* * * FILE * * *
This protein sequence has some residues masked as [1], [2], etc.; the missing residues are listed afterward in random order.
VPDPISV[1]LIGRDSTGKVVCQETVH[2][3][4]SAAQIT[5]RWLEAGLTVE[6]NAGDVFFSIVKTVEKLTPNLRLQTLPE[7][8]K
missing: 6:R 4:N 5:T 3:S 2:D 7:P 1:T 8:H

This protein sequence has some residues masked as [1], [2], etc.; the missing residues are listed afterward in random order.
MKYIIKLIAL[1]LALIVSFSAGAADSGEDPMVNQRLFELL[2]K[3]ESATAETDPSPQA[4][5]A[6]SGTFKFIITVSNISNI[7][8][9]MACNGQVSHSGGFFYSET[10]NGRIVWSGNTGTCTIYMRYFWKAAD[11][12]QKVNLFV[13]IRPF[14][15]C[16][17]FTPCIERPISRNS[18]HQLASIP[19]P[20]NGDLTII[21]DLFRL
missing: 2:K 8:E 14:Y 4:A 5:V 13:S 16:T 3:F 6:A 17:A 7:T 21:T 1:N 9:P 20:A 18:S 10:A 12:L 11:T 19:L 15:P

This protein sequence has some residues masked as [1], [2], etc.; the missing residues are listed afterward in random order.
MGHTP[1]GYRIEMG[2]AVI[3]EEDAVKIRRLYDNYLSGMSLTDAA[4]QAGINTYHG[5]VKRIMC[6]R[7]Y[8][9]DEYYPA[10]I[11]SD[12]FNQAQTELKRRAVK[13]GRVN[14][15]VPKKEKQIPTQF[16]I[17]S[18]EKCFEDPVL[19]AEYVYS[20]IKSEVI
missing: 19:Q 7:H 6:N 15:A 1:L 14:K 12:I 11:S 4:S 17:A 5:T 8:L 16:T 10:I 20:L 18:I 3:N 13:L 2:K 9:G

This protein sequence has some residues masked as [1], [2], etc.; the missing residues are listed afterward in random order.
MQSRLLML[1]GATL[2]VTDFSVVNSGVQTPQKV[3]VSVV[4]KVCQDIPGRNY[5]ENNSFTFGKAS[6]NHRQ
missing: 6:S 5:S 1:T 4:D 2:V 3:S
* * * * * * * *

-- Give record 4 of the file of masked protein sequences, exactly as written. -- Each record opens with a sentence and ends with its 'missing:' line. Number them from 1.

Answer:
This protein sequence has some residues masked as [1], [2], etc.; the missing residues are listed afterward in random order.
MQSRLLML[1]GATL[2]VTDFSVVNSGVQTPQKV[3]VSVV[4]KVCQDIPGRNY[5]ENNSFTFGKAS[6]NHRQ
missing: 6:S 5:S 1:T 4:D 2:V 3:S